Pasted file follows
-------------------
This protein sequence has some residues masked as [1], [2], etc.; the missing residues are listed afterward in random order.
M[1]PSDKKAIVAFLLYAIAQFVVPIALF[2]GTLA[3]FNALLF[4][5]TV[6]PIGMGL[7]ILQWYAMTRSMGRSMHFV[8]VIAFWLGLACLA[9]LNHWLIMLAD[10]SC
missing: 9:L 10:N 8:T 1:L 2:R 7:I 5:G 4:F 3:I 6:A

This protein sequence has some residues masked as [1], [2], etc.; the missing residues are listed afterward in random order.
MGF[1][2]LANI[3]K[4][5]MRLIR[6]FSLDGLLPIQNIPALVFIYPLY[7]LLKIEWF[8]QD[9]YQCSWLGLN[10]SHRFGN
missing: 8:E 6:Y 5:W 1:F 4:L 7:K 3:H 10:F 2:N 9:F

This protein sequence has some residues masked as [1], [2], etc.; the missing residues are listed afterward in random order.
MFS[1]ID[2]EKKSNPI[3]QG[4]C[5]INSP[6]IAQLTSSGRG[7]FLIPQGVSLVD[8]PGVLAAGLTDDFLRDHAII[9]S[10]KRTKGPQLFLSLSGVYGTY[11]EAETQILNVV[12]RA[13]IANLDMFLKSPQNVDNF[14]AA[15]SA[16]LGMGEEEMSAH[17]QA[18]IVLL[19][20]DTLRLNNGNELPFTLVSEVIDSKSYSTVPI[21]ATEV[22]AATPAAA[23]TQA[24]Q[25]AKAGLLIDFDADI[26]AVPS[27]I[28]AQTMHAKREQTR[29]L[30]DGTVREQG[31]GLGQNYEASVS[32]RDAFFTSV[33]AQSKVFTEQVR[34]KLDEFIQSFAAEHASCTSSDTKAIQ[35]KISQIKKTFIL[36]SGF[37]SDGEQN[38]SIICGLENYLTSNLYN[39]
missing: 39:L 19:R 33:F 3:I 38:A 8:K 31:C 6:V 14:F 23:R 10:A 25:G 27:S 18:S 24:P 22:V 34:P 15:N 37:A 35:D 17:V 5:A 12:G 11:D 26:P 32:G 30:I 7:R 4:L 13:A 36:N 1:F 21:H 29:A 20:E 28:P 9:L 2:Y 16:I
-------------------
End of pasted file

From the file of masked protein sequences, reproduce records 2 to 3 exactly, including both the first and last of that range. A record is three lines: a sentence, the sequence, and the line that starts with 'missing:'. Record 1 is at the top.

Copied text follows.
This protein sequence has some residues masked as [1], [2], etc.; the missing residues are listed afterward in random order.
MGF[1][2]LANI[3]K[4][5]MRLIR[6]FSLDGLLPIQNIPALVFIYPLY[7]LLKIEWF[8]QD[9]YQCSWLGLN[10]SHRFGN
missing: 8:E 6:Y 5:W 1:F 4:L 7:K 3:H 10:F 2:N 9:F

This protein sequence has some residues masked as [1], [2], etc.; the missing residues are listed afterward in random order.
MFS[1]ID[2]EKKSNPI[3]QG[4]C[5]INSP[6]IAQLTSSGRG[7]FLIPQGVSLVD[8]PGVLAAGLTDDFLRDHAII[9]S[10]KRTKGPQLFLSLSGVYGTY[11]EAETQILNVV[12]RA[13]IANLDMFLKSPQNVDNF[14]AA[15]SA[16]LGMGEEEMSAH[17]QA[18]IVLL[19][20]DTLRLNNGNELPFTLVSEVIDSKSYSTVPI[21]ATEV[22]AATPAAA[23]TQA[24]Q[25]AKAGLLIDFDADI[26]AVPS[27]I[28]AQTMHAKREQTR[29]L[30]DGTVREQG[31]GLGQNYEASVS[32]RDAFFTSV[33]AQSKVFTEQVR[34]KLDEFIQSFAAEHASCTSSDTKAIQ[35]KISQIKKTFIL[36]SGF[37]SDGEQN[38]SIICGLENYLTSNLYN[39]
missing: 39:L 19:R 33:F 3:I 38:A 8:K 31:C 6:V 14:F 23:R 10:A 25:G 27:S 18:S 24:P 22:V 34:P 15:N 37:A 35:D 17:V 5:A 12:G 11:D 26:P 32:G 30:I 7:R 4:L 13:A 36:N 1:F 21:H 29:A 20:E 28:P 9:L 2:Y 16:I